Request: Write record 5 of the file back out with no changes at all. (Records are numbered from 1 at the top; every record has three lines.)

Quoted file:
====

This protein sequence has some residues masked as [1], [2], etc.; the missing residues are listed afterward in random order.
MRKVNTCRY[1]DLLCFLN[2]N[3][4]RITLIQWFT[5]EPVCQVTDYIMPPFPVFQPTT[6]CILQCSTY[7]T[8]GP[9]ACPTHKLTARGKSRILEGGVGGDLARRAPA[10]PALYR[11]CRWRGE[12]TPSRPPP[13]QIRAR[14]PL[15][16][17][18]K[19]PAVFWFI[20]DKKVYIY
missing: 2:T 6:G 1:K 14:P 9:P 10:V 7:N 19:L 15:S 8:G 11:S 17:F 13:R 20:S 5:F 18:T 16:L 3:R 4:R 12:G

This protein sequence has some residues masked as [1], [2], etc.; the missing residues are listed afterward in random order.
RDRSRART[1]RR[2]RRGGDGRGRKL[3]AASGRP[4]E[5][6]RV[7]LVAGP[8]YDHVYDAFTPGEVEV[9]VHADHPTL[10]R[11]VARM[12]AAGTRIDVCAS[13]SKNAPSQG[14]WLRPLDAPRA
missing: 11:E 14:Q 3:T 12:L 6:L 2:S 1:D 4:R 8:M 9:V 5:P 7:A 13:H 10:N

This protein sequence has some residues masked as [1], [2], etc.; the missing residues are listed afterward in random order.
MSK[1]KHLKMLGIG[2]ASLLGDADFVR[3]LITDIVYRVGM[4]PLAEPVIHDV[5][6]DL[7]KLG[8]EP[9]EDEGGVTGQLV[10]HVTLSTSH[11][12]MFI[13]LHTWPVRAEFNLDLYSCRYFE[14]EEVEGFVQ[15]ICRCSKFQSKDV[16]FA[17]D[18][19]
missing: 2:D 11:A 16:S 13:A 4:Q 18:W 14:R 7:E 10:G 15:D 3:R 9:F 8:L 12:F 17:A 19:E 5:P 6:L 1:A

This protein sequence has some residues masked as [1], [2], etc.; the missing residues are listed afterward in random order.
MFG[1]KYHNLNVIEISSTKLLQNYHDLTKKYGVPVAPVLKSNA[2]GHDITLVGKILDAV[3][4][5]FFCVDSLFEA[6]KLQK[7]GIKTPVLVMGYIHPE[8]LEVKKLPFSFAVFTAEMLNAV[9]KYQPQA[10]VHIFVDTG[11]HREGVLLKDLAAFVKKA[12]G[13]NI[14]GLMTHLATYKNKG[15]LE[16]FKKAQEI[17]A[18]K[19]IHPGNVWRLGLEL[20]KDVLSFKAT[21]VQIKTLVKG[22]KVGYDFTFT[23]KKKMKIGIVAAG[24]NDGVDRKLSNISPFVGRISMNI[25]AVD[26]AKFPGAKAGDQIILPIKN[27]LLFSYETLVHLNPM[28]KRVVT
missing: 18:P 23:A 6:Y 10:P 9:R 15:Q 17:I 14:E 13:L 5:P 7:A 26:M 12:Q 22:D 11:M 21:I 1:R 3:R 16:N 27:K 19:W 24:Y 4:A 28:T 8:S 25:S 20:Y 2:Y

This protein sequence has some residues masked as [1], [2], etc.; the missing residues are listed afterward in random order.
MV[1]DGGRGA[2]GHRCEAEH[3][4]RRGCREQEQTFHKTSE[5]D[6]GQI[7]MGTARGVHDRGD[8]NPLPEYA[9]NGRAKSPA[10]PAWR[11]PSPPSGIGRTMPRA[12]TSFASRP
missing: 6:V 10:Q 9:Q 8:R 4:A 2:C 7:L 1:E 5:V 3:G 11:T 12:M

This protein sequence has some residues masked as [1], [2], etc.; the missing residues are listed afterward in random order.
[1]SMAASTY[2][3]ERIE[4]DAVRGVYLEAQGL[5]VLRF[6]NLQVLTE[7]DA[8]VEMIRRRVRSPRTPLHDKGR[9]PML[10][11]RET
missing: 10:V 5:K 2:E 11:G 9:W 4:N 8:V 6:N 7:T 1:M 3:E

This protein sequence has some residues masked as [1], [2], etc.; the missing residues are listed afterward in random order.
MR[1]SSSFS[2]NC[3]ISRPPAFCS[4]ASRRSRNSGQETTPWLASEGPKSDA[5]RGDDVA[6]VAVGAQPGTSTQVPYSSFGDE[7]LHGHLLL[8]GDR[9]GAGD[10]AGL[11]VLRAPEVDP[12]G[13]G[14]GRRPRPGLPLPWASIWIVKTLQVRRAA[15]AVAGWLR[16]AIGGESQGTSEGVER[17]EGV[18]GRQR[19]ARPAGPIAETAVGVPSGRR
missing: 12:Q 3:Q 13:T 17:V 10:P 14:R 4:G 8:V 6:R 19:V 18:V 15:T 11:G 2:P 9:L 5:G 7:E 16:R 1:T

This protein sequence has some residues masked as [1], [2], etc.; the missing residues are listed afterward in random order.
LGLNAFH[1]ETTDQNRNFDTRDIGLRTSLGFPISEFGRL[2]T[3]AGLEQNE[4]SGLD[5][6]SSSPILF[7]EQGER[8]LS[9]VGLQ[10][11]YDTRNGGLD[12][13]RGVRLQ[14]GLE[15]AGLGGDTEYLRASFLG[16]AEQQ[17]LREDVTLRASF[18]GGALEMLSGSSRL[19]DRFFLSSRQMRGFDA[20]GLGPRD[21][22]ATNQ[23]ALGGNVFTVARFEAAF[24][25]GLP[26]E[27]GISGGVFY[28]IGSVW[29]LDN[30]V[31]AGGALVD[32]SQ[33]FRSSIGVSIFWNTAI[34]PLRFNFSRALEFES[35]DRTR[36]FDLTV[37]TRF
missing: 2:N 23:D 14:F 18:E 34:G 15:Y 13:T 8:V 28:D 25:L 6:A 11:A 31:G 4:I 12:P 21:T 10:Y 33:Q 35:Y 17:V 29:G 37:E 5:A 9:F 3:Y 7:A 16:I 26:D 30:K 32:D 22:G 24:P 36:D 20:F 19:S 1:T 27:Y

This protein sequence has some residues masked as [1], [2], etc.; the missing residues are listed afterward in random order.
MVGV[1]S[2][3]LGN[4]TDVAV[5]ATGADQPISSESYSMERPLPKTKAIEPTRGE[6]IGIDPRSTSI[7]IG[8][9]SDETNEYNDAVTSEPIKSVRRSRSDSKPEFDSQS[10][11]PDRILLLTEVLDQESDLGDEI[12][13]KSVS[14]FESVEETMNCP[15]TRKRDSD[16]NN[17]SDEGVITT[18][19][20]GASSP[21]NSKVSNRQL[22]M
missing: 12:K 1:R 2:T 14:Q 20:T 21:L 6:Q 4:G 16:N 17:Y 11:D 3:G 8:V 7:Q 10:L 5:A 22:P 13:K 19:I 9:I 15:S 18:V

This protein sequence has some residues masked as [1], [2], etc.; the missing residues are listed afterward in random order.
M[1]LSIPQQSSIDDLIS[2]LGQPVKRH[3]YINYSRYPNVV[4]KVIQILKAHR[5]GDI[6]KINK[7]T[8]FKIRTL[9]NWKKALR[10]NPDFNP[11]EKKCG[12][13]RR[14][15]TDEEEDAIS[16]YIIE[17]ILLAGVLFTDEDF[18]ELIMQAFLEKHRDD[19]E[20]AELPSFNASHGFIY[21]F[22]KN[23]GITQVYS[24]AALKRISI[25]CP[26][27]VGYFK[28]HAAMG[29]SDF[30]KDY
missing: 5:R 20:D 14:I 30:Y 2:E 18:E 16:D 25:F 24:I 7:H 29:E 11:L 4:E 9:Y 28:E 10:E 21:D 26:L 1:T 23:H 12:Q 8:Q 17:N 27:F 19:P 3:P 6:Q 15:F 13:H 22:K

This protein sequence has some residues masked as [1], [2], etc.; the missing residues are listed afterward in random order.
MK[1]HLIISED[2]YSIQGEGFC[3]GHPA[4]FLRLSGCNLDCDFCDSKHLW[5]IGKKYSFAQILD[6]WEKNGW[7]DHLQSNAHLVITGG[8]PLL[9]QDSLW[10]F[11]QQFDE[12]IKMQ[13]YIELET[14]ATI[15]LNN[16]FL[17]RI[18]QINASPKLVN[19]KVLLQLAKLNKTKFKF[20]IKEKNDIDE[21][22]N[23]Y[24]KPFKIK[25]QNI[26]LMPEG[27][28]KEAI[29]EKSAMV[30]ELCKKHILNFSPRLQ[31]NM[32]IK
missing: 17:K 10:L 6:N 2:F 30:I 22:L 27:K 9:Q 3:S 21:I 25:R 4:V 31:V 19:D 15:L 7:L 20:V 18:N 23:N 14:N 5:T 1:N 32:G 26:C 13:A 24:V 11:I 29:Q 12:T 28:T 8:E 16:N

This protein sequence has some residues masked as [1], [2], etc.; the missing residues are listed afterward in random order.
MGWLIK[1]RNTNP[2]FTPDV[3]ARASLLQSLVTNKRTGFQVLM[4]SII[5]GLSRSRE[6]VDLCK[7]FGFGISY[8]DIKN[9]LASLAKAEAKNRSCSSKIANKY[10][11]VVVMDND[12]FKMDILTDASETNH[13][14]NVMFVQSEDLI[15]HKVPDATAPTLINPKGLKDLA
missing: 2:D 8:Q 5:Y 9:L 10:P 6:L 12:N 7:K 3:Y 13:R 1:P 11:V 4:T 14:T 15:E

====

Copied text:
This protein sequence has some residues masked as [1], [2], etc.; the missing residues are listed afterward in random order.
MV[1]DGGRGA[2]GHRCEAEH[3][4]RRGCREQEQTFHKTSE[5]D[6]GQI[7]MGTARGVHDRGD[8]NPLPEYA[9]NGRAKSPA[10]PAWR[11]PSPPSGIGRTMPRA[12]TSFASRP
missing: 6:V 10:Q 9:Q 8:R 4:A 2:C 7:L 1:E 5:V 3:G 11:T 12:M